By: Suzanne Mousallem
A victim mentality is one in which someone blames others for what happens or has happened in their world. A victim mentality probably also affects a person who thinks the future only holds bad things for them or they are unlucky. Victim mentality is buying into and believing that circumstances are beyond your control.
Sometimes, we all fall into the victim mindset when things don’t go our way. After a distressing event, or due to childhood woes, you may come to believe that you are destined to struggle, have bad luck, or be held captive by your own limiting beliefs.
With a victim mindset, you feel less control over yourself. It takes personal responsibility off of you. However, the reason it is ineffective is that over time, it keeps you from living a life worth living, or your best life. You are always the victim; you are less likely to take chances, change your circumstances, and continue living in toxic patterns that are not conducive to building a happy life, a fulfilling life.
5 Ways To Change Your Victim Mentality
1. Take Inventory
Are there situations and circumstances that you have been blaming others for? Ones that you can honestly say you had a part in? Even if you had the slightest part of this experience, taking note that you were part of it, can give you the freedom to learn from this and move forward. It may be difficult to do, but is very valuable in building a new lens on life.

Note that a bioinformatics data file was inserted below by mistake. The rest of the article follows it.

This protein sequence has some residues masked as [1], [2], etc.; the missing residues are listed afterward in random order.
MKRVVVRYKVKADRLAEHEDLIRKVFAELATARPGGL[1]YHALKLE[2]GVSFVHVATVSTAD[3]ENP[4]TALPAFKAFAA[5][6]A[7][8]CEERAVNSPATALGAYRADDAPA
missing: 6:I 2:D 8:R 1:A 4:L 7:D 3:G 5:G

2. Acknowledge Need For Greater Personal Responsibility
Many of the reasons for playing the role of victim are due it being reinforced by others. Receiving pity from others may not seem like a positive experience, but in essence that’s what we are doing when we don’t take personal responsibility. Instead, we try to get others to feel pain for us or with us. Make a list of some of the areas in your life you would like to take more control over, then problem-solve.
3. Validate Your Feelings, Accept What Happened and Move Forward
Chances are you are holding on to negative feelings towards someone or something that put you in this role. Give yourself some validation. Yes, people did hurt you. Now, with this, also accept that this is not happening now. Rather, it happened in the past. When you can learn to forgive and move forward, the less of a burden this is for you. If needed, seek out support for this with the help of a therapist or coach.
4. Create a New Story
Focusing on the old story isn’t serving you. It may in the short term, but telling yourself a new story where you are actively problem solving and taking on more personal responsibility will help you to get past the victim shadow.